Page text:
During my time in private practice when I was slogging away at the Criminal Bar, I was greatly influenced in my formative years by no less a personage than Ivor Bigg-Wigg QC, very much my alter ego. I bought his learned tome, featured on the side panel of this Blog, entitled No Holds Barred and subtitled An Idiot’s Guide to the Art of Advocacy. So much to learn, so little time.
With the news that the dock in criminal proceedings may be abolished, I refreshed my memory on what Ivor wrote all those years ago, and I quote: “At the beginning of the trial, the Defendant will take his seat in the bullpen, otherwise known as the dock. This is a special place reserved exclusively for those accused of crime, and sets them apart from decent law-abiding citizens. Like a caged animal, he’s on show for the duration of the trial, and the object of the deepest suspicion and prejudice. If he’s innocent, then what’s he doing in there, surrounded by burly men in uniform?”
I remember my first visit to the Old Bailey, when I was still in pupillage, and I found myself in Court One. It was positively medieval, a relic of bygone days. My overriding recollection was the prominence of the dock which dominated the court, with metal spikes protruding on all sides. The only thing missing was razor wire!
It will therefore come as no surprise that I welcome the abolition of the dock. However, there is a downside to this. It means that the lay client will be seated either beside me or immediately behind me, and well within earshot and gown tugging distance. From the advocate’s point of view, when the lay client was penned into the dock, and usually some distance away and at the back of the court, he could safely be ignored. In the new order of things, there is an odds on chance the professional and lay client will be seated with me, looking like the three amigos. In civil proceedings, where there is no dock, or certainly no dock in use, this has been the seating arrangement for many years.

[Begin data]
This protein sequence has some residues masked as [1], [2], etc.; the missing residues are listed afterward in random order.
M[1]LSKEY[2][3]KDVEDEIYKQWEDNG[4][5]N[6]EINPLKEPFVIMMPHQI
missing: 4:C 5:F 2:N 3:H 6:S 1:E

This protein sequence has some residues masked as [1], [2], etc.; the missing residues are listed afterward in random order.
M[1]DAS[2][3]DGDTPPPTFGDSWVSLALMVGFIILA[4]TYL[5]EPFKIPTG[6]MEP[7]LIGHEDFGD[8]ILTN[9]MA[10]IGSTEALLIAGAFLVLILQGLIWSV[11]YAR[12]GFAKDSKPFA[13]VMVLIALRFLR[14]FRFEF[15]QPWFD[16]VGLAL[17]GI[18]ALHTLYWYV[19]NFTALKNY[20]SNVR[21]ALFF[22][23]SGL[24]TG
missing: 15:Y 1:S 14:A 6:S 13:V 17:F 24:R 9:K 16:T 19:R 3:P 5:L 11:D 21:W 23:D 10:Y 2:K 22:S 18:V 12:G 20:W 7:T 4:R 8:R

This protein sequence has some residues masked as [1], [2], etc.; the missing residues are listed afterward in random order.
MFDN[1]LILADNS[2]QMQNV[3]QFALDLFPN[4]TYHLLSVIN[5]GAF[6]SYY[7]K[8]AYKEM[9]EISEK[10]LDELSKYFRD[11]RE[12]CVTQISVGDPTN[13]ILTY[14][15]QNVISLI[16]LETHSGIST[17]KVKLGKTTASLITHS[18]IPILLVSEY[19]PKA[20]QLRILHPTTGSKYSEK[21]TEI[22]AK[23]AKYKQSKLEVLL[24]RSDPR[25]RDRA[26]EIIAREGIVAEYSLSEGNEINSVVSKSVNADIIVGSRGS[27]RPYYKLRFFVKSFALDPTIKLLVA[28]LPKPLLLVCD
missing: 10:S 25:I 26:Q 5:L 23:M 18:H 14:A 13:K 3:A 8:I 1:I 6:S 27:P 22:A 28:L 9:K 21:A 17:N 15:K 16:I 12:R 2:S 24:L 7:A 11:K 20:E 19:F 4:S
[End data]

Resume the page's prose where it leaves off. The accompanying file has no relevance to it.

On the upside, the lay client can give his advocate instructions ‘on the hoof’ so to speak, and with proper schooling, the effective use of the stage whisper becomes a valuable tool. If the judge appears to be unsympathetic to the lay client’s case, perhaps a word here and there or the rolling of the eyes, comments such as ‘the judge is a complete moron’ or ‘he’s obviously not read the papers’, when uttered in an audible stage whisper, are worth their weight in gold. The advocate can look suitably horrified by this outburst, but the arrow has left the bow.
With the abolition of the dock, let’s hope it’s the start of better things to come, when the law is dragged kicking and screaming into the twentieth century.